Some time ago, we declared a policy that eliminated the "Clinical Memoranda" section of AJDC and stated that the so-called case reports (I prefer "patient" to "case, "every time!) would now be considered singly as original articles, or sent back after brief review, if they simply added the nth instance of a given condition.
That policy has worked well for the journal and readers by eliminating a large number of observations that had no intrinsic merit or were otherwise flawed and by preserving those instances of an astute clinical observation that could further our understanding or had the potential for stimulating investigation or observation. In this issue, we are publishing an editorial commentary by Fred Hecht in which this noted geneticist explains why he reacted to a single patient report in the way that he did. We have not encountered such a succinct expression of the value of a useful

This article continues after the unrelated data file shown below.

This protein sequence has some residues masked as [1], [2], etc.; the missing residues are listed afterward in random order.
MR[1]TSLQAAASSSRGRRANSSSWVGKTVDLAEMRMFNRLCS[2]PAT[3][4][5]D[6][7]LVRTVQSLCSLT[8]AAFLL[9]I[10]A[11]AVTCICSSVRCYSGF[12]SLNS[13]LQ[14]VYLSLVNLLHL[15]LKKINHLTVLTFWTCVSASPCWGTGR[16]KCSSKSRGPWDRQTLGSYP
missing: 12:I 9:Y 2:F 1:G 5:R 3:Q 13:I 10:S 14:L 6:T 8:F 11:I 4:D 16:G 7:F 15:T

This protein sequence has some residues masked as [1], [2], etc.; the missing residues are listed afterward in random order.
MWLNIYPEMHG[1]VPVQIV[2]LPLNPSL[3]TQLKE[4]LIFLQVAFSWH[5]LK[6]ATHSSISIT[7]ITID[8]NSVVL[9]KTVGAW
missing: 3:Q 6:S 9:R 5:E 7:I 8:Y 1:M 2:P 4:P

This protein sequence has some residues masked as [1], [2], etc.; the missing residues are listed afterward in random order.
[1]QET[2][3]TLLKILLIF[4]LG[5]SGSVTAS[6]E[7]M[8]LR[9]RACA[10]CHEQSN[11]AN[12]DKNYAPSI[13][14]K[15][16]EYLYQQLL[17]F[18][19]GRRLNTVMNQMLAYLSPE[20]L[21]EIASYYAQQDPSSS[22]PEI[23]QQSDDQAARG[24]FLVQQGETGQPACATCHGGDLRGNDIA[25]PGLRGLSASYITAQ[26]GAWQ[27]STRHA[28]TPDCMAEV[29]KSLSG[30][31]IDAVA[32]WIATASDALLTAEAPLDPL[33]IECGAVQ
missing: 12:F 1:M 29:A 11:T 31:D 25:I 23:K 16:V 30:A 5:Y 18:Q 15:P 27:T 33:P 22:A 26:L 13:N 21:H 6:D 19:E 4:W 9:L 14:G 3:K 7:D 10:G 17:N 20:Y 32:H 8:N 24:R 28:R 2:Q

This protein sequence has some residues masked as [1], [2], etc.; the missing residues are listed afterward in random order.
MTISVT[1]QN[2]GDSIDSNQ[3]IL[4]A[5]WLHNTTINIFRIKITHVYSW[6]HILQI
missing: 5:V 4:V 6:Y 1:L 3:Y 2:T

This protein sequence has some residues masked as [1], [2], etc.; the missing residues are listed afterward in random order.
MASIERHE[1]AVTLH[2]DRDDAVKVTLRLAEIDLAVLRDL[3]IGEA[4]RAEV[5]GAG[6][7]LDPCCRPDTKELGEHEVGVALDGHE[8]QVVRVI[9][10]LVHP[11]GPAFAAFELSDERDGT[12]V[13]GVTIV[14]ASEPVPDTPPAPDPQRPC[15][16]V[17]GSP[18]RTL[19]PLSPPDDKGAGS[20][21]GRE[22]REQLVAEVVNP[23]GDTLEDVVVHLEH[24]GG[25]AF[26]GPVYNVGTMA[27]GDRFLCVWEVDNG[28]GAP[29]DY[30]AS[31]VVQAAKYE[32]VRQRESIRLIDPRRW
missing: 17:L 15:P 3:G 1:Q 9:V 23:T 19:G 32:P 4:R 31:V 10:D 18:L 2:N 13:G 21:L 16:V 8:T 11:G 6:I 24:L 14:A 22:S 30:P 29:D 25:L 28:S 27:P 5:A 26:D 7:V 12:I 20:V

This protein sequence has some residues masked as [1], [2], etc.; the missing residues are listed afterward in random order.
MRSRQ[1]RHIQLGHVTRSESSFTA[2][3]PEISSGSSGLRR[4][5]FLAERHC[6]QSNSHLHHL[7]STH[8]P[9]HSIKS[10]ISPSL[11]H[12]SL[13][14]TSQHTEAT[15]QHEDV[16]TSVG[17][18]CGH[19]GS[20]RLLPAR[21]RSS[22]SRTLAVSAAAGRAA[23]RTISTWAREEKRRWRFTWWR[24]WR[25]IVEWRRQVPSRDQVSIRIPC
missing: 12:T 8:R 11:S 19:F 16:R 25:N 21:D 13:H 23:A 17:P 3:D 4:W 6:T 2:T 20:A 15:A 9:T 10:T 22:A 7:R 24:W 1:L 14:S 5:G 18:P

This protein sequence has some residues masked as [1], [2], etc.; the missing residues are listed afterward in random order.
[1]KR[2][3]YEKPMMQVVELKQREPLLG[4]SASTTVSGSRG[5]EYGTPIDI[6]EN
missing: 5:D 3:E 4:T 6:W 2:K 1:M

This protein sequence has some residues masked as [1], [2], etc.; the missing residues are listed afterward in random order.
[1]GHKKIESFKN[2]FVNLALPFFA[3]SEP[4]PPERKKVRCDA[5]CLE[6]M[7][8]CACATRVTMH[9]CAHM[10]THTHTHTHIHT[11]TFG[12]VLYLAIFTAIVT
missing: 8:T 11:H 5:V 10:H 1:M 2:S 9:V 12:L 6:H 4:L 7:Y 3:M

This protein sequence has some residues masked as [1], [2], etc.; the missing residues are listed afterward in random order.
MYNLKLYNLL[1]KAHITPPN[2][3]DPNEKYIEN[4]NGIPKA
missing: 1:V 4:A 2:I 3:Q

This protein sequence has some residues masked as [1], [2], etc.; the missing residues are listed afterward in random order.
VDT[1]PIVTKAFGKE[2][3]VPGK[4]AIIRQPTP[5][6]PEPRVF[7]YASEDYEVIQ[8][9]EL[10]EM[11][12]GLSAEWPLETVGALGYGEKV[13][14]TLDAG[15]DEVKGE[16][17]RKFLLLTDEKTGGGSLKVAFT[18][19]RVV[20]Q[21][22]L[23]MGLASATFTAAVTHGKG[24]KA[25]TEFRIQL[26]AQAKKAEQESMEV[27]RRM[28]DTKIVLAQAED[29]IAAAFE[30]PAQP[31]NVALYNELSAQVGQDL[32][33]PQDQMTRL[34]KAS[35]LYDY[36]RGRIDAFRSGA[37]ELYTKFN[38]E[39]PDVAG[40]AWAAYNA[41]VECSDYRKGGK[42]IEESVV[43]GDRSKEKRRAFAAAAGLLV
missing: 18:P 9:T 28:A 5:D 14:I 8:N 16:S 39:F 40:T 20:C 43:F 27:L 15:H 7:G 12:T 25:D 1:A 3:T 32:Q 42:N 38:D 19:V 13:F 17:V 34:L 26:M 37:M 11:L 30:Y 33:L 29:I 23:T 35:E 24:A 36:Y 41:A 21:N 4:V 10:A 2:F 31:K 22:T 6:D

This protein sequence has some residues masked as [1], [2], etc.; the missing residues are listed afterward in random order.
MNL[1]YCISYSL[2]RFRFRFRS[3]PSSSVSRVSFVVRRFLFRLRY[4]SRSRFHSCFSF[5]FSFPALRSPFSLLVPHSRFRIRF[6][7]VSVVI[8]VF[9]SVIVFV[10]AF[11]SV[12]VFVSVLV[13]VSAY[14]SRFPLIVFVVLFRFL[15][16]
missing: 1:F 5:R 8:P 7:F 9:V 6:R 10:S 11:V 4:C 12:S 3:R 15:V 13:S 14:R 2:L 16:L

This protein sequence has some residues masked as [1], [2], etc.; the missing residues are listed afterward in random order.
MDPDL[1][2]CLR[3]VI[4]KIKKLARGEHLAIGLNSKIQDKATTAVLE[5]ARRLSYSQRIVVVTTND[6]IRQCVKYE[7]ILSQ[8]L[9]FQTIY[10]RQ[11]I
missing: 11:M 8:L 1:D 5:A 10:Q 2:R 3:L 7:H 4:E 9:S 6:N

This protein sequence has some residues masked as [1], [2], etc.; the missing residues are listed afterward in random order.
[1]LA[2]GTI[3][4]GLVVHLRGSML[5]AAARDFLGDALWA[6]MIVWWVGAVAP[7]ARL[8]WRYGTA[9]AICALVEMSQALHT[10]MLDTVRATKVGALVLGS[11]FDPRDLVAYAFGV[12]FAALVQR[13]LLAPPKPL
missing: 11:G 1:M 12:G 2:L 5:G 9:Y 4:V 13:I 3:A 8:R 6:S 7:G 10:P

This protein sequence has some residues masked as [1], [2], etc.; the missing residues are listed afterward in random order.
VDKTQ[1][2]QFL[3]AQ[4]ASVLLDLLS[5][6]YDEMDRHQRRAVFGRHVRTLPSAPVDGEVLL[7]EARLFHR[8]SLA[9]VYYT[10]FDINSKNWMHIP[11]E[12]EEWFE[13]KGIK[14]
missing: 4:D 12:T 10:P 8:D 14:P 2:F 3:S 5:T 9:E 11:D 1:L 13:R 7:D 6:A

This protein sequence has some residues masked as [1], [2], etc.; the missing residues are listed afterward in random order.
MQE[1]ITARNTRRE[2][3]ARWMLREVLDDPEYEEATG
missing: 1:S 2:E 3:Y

HECHT F. Updating a Diagnosis: The EEC/EECUT Syndrome. Am J Dis Child. 1985;139(12):1185. doi:10.1001/archpedi.1985.02140140019014
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